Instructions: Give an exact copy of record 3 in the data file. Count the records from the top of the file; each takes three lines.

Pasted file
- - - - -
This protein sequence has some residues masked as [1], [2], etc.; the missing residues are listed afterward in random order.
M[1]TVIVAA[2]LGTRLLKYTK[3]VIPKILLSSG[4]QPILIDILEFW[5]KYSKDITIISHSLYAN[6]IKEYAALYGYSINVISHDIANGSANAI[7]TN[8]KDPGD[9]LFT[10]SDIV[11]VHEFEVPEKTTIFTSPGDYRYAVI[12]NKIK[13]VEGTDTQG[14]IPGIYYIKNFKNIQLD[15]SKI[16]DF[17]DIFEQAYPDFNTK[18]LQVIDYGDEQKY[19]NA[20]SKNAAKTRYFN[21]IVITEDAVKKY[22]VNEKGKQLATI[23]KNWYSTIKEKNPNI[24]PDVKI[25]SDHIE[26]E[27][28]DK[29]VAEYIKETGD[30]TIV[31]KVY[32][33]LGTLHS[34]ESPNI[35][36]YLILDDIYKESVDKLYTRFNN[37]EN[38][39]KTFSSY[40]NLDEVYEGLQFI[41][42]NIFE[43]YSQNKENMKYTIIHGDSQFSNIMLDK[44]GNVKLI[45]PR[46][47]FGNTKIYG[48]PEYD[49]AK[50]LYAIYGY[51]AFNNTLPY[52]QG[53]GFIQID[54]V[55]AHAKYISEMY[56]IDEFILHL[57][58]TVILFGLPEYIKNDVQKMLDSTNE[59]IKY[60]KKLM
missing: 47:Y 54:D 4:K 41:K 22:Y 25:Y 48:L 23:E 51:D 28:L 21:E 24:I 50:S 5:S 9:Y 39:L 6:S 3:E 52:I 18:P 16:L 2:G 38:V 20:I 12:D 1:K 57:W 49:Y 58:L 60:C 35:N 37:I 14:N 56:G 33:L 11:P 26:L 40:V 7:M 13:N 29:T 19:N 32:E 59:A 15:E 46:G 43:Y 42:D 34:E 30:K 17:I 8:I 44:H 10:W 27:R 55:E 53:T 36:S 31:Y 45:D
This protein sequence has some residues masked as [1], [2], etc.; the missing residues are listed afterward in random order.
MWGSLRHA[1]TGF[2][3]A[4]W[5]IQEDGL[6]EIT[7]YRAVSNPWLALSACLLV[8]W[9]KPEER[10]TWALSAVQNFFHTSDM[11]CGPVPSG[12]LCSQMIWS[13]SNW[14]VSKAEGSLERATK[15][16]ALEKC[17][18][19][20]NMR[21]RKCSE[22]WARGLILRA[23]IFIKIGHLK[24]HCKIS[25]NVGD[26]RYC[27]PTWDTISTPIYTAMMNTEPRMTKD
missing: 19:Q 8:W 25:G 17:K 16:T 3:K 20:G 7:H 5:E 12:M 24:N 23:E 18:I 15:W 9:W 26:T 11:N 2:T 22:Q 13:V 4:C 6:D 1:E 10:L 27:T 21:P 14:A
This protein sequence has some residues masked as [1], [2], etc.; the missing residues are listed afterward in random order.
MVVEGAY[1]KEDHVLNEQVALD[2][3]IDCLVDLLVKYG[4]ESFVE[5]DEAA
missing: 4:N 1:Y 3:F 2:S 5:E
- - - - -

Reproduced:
This protein sequence has some residues masked as [1], [2], etc.; the missing residues are listed afterward in random order.
MVVEGAY[1]KEDHVLNEQVALD[2][3]IDCLVDLLVKYG[4]ESFVE[5]DEAA
missing: 4:N 1:Y 3:F 2:S 5:E